In 1955 Dr. McClurkin was elected by the Synod to be its moderator, and he was granted the honorary degree of Doctor of Divinity by Geneva College in 1956.

Dr. McClurkin was ordained to the Gospel Ministry on April 19, 1910, and served as pastor of the Reformed Presbyterian Churches in Lisbon, N e w York, Coulterville, Illinois, Olathe, Kansas, and Coldenham, New York, and as Stated Supply at Glenwood, Minnesota. For three years he was superintendent of the Chinese Mission of the Central Pittsburgh congregation.

Walter McClurkin's quality of steadfast endurance was tested during the first twenty-two years of his public ministry by the frequency with which he moved. During those years he labored within the bounds of five different presbyteries, and in different kinds of ministry. His patience was tested and revealed through his physical handicaps of speaking and hearing.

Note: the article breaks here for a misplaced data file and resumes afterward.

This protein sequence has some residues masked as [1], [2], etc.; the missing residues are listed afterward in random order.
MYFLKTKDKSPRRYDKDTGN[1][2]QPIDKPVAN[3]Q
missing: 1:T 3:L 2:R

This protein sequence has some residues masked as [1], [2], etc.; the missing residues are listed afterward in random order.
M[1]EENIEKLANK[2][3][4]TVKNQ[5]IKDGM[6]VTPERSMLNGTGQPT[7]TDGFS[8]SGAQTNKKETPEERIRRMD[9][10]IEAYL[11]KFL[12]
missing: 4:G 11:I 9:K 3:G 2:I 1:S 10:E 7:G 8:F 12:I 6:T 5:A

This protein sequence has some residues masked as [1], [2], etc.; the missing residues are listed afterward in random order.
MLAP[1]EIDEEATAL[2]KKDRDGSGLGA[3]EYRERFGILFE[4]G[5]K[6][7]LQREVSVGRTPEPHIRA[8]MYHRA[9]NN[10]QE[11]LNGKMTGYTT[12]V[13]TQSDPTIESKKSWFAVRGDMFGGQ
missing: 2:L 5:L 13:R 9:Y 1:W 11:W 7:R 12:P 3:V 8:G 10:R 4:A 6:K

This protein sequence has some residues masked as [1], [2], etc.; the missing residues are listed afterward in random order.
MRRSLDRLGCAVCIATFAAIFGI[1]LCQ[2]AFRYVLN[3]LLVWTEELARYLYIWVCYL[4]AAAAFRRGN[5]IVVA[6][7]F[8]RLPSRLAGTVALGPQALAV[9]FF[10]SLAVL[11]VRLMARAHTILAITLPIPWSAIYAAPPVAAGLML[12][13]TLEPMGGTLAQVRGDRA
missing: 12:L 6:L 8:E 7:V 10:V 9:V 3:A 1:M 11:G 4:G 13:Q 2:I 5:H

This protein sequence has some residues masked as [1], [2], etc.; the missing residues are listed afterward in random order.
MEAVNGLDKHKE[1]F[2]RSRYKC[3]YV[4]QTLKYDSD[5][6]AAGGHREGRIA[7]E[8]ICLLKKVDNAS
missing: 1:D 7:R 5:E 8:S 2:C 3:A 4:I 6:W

In the depression year of 1932 an opportunity to return to the pastorate came in the form of a call from the congregation at Coldenham, New York. Before the call was made out, serious thought had been given to the possible closing of the church. Coldenham had seventeen resident members, and only one child on the baptized roll. However, a house-to-house survey of the surrounding community revealed that the people living there wanted the church to remain open. Under God's guidance, the decision was made to continue, and Dr. McClurkin received the call.